£ better off if you ditch your existing fixed cash ISA
and move to the new account paying %
How we worked this out...
|Interest in new account over  months
|Penalty to withdraw from your old ISA
|Interest in old ISA over  months
|Amount you're better off by
Worse off? Stay where you are. Better off? Find the right new account...
Just because you're ditching a fixed cash ISA doesn't mean the best new account is automatically a new cash ISA (though for some it will be). Here's what you need to know to decide...
- Normal savings beat cash ISAs for most. Since 2016, the personal savings allowance (PSA) means basic (20%) rate taxpayers can earn £1,000 interest a year with no tax and higher (40%) rate taxpayers can earn £500 interest a year with no tax. If you won't make this much interest, you won't pay any tax, so should focus on moving your money to the highest interest rate, which is usually in a Top Savings Account.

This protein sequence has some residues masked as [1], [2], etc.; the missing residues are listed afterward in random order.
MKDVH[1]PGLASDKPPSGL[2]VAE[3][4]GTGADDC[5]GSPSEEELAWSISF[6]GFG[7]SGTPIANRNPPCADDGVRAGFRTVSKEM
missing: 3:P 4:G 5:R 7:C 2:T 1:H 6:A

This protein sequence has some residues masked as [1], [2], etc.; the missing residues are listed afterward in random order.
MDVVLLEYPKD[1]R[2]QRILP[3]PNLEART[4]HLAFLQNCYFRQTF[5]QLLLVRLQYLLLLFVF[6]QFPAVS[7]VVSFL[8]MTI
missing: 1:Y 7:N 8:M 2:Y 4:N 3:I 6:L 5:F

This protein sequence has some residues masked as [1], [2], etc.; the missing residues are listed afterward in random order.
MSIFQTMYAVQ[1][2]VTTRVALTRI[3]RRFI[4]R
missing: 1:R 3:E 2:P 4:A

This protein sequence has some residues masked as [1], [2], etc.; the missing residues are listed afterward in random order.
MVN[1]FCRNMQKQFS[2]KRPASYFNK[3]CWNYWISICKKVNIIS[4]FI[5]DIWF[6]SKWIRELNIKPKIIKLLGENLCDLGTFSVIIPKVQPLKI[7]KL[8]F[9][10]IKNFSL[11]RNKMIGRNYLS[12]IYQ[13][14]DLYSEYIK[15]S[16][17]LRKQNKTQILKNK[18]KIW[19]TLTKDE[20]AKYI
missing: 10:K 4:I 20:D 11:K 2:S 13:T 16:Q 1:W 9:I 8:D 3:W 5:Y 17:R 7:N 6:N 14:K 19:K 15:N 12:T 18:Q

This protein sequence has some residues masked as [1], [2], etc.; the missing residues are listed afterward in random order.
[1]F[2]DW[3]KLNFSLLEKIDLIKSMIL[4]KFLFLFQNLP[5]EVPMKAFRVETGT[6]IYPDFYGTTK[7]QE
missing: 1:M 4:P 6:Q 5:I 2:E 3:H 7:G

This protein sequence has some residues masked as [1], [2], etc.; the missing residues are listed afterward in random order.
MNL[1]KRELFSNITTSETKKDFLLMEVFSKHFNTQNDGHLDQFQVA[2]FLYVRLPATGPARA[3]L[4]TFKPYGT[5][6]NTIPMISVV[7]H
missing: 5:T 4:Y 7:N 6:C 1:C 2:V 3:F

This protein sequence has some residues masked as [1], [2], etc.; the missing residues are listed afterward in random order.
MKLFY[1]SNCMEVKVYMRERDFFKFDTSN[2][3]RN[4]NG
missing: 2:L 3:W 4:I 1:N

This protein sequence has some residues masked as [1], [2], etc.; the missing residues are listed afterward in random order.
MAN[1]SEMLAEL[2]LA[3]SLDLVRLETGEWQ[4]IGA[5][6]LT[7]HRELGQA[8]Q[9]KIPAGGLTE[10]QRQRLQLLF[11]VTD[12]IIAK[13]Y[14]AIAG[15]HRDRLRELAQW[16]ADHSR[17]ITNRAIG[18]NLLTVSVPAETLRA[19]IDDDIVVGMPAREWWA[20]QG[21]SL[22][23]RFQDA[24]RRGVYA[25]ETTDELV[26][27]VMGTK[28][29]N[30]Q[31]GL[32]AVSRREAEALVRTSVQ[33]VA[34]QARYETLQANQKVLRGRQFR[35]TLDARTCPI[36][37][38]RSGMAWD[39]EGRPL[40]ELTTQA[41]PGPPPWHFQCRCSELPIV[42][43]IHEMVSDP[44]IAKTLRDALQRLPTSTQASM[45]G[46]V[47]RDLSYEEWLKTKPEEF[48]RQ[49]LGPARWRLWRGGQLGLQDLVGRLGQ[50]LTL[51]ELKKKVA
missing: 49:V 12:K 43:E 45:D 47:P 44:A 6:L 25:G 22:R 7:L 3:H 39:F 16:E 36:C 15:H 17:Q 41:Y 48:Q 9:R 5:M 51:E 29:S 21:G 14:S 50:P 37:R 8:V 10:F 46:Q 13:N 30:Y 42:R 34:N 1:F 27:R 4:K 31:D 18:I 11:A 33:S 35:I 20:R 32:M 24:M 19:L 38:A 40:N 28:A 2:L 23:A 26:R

- If normal savings would pay more interest than your PSA, a cash ISA is a good idea. It's still worth taking advantage of normal savings rates so you earn up to your PSA, but if you've savings above that, a Top Cash ISA is likely a good idea, as interest is ALWAYS tax-free and NEVER counts towards your PSA. Even if you don't pay tax on your savings interest now, but would if rates rose further, it can also be worth having some money in a cash ISA.
Another cash ISA best for you? Move your money the right way... If you're moving money from one cash ISA to another, make sure you ask the new provider to do the ISA transfer, rather than moving the money yourself. Moving it yourself means your money will lose its tax-free benefits... and paying it back in to an ISA will count towards this year's ISA allowance.
For more, see How to do an ISA transfer the right way.